REALTORS® Can Win a $500 Gift Card in Video Contest

Wednesday, December 7th, 2011

By Carolyn Stiffler

During the 2011 Fall Business Meetings, the New York State Association of REALTORS® (NYSAR) officially launched its REALTOR® video contest.  NYSAR is asking members to produce a video promoting the value of using a New York State REALTOR®.  The video must be no longer than three minutes in length and should not contain any office or broker branding.  The NYSAR logo and the REALTOR® ‘R’ can be included.  The deadline to submit a video is December 21, 2011.

The videos will be voted on by a panel of judges.  The first price winner will receive a $500 American Express gift card, second place will receive a $300 gift card and third place will receive a $200 gift card.  Winners will be announced during the 2012 Mid-Winter Business Meetings in February.

State of New York Mortgage Agency updates loan programs

The State of New York Mortgage Agency (SONYMA) has made some changes to its Down Payment Assistance Loan (DPAL).  If a buyer chose this loan in the past, with two exceptions, their interest rate would be .5 percent higher than without.  SONYMA has decreased this to .376 percent.  The maximum down payment assistance loan has been increased by $5,000, making the DPAL the greater of $3,000 or 3 percent, not to exceed $15,000 (previously $10,000).  This is especially helpful for homebuyers where the median sales price of homes tends to be higher than other areas.

On July 6, SONYMA increased its household income and purchase price limits for all programs and options.  The increase varies by county.  The purchase price limits for new and existing single family homes increased to $301,920 for targeted areas and $247,030 for non-targeted areas for the nine counties in the Greater Rochester and Finger Lakes region.  The household income limits also increased in our region to $84,480 (targeted)/$70,400 (non-targeted) for one and two person households and to $98,560 (targeted)/$80,960 (non-targeted) for three or more person households.

For full details on SONYMA’s programs and options, visit

2012 Business Planning Breakdowns and Breakthroughs

Wednesday, December 7th, 2011

By Rich Levin,

A Harvard Business School study discovered that the 3% of people who had written goals and a plan earned ten times as much as the other 97% together.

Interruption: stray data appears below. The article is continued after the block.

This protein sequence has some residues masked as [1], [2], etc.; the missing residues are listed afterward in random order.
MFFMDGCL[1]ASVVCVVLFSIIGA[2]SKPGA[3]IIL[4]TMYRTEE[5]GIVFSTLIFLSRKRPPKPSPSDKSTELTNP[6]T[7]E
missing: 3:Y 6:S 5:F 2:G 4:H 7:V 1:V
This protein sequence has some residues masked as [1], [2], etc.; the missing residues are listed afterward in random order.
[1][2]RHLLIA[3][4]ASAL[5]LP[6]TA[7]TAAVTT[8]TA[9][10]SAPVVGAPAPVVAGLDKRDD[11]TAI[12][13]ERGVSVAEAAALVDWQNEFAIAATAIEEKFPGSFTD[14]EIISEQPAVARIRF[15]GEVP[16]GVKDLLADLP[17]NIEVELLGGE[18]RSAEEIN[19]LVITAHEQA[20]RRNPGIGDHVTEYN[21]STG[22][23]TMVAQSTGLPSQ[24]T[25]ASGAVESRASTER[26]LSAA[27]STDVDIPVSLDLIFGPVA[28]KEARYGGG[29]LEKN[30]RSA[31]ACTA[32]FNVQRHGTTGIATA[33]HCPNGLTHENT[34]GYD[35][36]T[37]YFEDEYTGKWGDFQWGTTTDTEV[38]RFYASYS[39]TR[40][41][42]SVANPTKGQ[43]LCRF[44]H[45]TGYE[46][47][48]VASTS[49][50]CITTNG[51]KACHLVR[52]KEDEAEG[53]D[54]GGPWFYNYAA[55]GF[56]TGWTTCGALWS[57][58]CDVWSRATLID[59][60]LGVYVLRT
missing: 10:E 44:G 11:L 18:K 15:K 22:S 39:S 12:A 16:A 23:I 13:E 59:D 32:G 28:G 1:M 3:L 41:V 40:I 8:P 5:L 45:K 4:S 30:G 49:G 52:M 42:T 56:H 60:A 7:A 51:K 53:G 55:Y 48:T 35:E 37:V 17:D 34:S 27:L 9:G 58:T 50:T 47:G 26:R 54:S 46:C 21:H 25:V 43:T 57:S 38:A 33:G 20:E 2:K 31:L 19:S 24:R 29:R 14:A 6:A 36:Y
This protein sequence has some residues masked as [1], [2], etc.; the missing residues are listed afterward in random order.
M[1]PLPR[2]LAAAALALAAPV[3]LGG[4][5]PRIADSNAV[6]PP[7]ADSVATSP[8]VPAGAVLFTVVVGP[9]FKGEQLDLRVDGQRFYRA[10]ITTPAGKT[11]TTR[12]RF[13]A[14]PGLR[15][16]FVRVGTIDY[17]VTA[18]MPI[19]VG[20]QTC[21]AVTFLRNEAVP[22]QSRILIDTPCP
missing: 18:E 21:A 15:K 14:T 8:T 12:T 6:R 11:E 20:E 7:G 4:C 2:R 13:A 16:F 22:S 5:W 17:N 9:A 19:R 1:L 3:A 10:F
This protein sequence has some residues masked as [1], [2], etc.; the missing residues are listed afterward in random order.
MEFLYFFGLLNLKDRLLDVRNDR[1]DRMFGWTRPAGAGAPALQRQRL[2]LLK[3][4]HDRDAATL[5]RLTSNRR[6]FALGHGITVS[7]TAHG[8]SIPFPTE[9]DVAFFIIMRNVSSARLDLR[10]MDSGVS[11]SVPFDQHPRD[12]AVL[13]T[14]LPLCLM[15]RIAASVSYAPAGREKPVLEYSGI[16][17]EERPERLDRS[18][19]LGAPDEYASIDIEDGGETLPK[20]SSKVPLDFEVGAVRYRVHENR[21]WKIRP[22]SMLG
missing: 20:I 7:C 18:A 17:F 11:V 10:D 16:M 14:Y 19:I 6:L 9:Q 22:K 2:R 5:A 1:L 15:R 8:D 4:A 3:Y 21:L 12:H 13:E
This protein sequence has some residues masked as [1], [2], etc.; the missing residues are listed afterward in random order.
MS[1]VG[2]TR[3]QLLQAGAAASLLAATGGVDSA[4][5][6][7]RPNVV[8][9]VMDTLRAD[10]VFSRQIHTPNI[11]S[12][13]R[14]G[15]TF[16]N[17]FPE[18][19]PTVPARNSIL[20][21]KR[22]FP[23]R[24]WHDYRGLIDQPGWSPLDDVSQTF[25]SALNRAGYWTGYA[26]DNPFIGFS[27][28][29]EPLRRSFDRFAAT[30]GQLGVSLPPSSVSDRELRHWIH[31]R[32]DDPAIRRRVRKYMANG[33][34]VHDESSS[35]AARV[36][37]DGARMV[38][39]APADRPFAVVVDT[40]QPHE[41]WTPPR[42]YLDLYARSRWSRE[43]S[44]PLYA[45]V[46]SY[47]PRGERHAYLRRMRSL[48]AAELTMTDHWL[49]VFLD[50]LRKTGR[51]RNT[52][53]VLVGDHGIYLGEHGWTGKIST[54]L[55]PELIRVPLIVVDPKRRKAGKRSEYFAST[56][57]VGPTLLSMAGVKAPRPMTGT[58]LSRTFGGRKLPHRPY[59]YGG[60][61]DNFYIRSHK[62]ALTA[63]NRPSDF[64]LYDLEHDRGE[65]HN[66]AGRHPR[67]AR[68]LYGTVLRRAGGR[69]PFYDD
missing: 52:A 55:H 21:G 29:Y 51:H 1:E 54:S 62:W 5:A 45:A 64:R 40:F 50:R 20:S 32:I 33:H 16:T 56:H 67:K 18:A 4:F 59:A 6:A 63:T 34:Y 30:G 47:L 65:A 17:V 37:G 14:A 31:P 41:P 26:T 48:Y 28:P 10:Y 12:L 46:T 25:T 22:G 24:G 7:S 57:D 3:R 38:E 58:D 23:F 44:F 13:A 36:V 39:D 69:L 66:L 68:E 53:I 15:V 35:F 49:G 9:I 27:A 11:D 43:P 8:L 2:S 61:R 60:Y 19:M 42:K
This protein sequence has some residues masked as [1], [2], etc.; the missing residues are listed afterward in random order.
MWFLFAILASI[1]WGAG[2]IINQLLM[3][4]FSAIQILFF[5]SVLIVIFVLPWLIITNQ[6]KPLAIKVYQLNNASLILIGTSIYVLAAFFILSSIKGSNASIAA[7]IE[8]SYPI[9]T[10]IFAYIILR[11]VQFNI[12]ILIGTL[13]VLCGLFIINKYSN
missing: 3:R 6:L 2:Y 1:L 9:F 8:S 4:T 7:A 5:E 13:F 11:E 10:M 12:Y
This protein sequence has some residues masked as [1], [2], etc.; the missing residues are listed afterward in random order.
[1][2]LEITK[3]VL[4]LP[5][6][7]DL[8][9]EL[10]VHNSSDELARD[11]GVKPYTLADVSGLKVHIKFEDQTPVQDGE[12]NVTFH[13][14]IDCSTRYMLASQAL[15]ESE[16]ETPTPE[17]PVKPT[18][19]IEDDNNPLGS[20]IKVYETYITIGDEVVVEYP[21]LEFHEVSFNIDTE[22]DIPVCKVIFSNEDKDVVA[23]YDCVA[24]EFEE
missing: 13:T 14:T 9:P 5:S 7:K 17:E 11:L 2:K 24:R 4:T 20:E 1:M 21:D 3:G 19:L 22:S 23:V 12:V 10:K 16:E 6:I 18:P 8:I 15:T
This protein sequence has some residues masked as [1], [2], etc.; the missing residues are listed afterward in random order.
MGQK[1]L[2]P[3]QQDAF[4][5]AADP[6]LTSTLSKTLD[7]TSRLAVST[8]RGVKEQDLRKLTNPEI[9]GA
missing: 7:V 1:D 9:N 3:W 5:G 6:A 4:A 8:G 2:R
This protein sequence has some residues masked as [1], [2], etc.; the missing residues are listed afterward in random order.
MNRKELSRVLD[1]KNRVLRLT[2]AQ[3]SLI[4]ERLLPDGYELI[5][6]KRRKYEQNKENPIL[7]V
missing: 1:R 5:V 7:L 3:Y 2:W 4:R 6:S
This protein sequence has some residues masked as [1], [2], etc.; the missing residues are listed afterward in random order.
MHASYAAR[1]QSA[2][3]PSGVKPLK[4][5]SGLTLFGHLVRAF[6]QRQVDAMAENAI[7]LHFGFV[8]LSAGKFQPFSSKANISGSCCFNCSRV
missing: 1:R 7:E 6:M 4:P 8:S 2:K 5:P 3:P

Why don’t Real Estate Agents create written goals and the solutions?

The process is too complicated.  Keep it simple.

Planning is done in one long session.  Schedule it in a series of brief sessions.

The plan is unfinished.  Structure to complete a portion at each session.

It gets “put on the shelf.”  Build it to be a simple and enjoyable regular activity.

It ignores important parts of an Agent’s business and/or life.  Include them all.

Four Phases

With this structure your subconscious mind and creativity stimulate ideas normally unavailable to you.

Your Dreams and Vision: Ideally, how you want your business and life to look and feel?  In your business; marketing, prospecting, social media, presentations or other business priorities?  In your personal life; relationships, family, leisure, finances, health or other personal priorities?

Your Annual Goals and Plans:  How much do you plan to sell, list, and earn?  What do you want to achieve with each business category above (marketing…)?  What do you want to accomplish in your personal priorities above (relationships…)?

Your Monthly and Weekly Measurable Goals and Benchmarks:  How much will you sell and list each month?  Benchmarks: within the business categories (marketing etc.) what will you accomplish each month; within your personal priorities (relationships etc.) what visible or measurable progress will you make each month?

Your Action Plans and Habits.  Plan and schedule the actions to accomplish your highest priorities to be done at the same time, on the same day of the week, which turns them into habits that you can depend on for consistency.  (E.g. Monday 9 a.m. one hour prospecting; Tuesday marketing)

Get It Going – Ensuring Success

You don’t have to get it perfect.  Just get it going; then keep improving it.

Start your planning with a thirty minute session.  Use the simple details in the four phases above to prompt your thinking.  Complete each phase in order before moving on to the next.  Schedule thirty to sixty minutes weekly, on the same day at the same time.  Choose completion dates for each phase and honor them.

Also, schedule just five minutes at the beginning of each working weekday to review your plan.

To ensure success, each day as you begin, put your mind and emotions in an empowered state by standing proudly, stomach tightened, shoulders back, chest out.  Take five deep, deep breaths.  Smile.  Walk around a bit, briskly.  Pump your fist.  You will feel happier.  It’s physiological.  You can’t help it.  Immediately sit down and spend your five minutes or longer planning.